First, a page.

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EU Council Quietly Adopts ACTA, In An Agricultural And Fisheries Meeting

Techdirt has brought to our attention an interesting turn of events in adopting the Anti-Counterfeiting Trade Agreement, also known as ACTA. EU Council has adopts ACTA and will thus pass it for vote in the European Parliament. EU Council is the place where national ministers get together to adopt laws and coordinate policies. Interestingly, the policy regarding international trade was hidden in a meeting regarding issues of agriculture and fisheries.

The group of some 40 ministers approved a lot of industry related issues and then moved on to ACTA. The press release regarding the approval states the following on the last page:

The Council adopted a decision authorising the signing of an anti-counterfeiting trade agreement (ACTA) with Australia, Canada, Japan, the Republic of Korea, Mexico, Morocco, New Zealand, Singapore, Switzerland and the United States.

ACTA is aimed at establishing an international framework to improve the enforcement of intellectual property right laws and create improved international standards for actions against large-scale infringements of intellectual property. Negotiations were concluded in November 2010.

There is nothing wrong with fighting piracy as such, but online freedom advocates have cast their opinions that ACTA will approve of a culture where consumers rights' are infringed and seriously deteriorated in the future. One example of this is in an article by ARS Technica, from 3 years ago, where Nate Anderson explains that the real threat of ACTA is in the work the agreement would require ISPs and other service providers to do:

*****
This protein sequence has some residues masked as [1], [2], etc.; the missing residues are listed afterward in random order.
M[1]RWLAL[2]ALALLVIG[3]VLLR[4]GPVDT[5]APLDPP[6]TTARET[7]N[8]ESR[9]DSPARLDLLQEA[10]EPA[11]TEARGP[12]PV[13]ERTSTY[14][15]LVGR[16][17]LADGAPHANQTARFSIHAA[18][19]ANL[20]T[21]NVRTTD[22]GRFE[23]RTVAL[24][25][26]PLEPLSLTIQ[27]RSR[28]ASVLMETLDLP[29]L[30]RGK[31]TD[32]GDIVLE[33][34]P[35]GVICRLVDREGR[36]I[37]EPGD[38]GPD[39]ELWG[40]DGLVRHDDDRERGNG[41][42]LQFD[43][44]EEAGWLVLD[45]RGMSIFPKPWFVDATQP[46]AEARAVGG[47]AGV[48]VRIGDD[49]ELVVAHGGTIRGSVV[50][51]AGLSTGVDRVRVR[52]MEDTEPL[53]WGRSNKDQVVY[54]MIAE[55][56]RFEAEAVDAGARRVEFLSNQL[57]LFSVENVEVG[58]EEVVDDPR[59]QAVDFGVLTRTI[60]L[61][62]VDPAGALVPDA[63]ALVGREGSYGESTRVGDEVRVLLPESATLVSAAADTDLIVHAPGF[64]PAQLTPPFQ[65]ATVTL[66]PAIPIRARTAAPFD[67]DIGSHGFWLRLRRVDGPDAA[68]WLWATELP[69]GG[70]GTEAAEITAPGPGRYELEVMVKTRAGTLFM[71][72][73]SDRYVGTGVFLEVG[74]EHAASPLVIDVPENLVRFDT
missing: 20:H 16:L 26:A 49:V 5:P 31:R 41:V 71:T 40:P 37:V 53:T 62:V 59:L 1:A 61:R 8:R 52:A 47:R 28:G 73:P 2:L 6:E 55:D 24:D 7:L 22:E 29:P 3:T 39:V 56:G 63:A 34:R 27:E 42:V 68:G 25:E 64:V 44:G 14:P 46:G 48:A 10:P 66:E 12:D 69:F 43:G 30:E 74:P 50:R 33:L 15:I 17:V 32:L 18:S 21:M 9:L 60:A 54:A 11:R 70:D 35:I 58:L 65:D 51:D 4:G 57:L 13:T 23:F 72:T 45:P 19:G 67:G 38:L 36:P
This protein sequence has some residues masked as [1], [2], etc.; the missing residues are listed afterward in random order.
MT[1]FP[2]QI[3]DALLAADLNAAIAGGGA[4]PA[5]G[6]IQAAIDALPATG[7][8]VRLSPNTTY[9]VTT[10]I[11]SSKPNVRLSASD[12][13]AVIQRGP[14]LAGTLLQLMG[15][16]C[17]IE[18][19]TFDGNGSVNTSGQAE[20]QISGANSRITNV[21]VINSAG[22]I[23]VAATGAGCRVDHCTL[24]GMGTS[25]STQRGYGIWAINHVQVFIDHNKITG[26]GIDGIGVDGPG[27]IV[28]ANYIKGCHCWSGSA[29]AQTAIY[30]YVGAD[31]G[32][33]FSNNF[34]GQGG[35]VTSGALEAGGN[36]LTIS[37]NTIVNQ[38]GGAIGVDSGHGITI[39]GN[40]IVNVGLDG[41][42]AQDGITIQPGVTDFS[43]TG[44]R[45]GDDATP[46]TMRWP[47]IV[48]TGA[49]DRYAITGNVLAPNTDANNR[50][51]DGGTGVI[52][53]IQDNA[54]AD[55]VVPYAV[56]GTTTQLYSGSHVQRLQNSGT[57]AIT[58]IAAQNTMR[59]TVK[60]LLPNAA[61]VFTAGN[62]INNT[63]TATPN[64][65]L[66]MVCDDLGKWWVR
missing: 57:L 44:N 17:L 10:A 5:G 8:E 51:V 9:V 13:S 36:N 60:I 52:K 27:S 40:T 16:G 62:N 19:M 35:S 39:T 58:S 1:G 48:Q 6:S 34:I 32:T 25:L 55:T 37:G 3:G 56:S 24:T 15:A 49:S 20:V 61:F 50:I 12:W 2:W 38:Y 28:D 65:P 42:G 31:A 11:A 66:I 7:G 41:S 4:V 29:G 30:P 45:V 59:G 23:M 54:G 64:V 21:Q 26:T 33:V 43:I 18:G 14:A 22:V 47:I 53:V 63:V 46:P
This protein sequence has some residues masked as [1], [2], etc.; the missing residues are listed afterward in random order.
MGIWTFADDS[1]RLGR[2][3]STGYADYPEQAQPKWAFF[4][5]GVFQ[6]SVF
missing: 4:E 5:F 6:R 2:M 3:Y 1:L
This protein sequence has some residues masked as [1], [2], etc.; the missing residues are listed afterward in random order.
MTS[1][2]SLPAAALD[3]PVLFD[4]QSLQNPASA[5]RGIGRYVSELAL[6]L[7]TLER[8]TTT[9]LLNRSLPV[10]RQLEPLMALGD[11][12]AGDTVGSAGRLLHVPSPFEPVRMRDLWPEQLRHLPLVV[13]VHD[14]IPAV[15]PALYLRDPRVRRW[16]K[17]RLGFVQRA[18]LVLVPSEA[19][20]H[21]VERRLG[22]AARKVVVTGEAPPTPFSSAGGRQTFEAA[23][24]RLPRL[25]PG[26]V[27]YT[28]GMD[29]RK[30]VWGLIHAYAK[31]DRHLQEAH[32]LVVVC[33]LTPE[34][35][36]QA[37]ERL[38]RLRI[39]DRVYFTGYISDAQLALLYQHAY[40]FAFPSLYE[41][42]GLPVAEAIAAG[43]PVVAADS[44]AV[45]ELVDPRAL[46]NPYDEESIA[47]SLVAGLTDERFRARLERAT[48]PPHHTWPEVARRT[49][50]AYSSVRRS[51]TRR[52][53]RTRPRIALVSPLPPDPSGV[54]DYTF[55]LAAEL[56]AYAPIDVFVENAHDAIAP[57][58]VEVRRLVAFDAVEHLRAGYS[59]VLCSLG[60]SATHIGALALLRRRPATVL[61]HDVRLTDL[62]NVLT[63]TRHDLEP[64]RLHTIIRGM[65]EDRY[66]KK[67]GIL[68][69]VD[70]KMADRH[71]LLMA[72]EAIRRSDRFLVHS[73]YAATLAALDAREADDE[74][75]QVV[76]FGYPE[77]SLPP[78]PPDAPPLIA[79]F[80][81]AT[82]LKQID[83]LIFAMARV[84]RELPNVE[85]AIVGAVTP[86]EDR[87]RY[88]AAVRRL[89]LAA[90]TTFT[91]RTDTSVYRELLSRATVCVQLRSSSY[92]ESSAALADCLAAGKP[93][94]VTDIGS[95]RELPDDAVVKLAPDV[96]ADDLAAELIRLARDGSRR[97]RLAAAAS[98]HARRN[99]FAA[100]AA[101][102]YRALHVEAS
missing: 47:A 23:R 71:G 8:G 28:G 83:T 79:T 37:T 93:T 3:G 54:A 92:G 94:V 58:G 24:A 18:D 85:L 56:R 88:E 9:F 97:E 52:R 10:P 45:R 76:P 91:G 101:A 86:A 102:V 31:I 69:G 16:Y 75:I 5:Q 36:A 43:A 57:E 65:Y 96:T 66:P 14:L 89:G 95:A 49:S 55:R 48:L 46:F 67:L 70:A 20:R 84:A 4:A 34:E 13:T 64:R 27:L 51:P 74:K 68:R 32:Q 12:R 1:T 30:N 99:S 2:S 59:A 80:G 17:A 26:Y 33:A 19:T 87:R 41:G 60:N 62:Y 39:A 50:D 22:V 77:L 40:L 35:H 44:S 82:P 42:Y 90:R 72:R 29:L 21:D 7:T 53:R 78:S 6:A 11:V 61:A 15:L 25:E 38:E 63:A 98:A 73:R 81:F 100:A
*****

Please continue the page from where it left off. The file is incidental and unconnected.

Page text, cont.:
The second key provision here is the creation of a legal regime that would "encourage ISPs to cooperate with right holders in the removal of infringing material" by giving them safe harbor from certain legal threats. The US DMCA already provides this sort of thing via its "takedown notice" provisions, but in countries like Canada, this could be seen as a way of sneaking DMCA-type rules in through the back door.

Regardless of what you think of issues like ACTA, online piracy and such, it is very interesting such agreements are trying to be passed without proper discussion. Laws bringing control and regulation to the internet in vast quantities could also endanger the innovative online ecosystem of services and products that has been developed through startups and other entities.

Europe really can't risk losing any of this and therefore agreements like ACTA should be carefully considered from all points of view.

Image by EU Parliament

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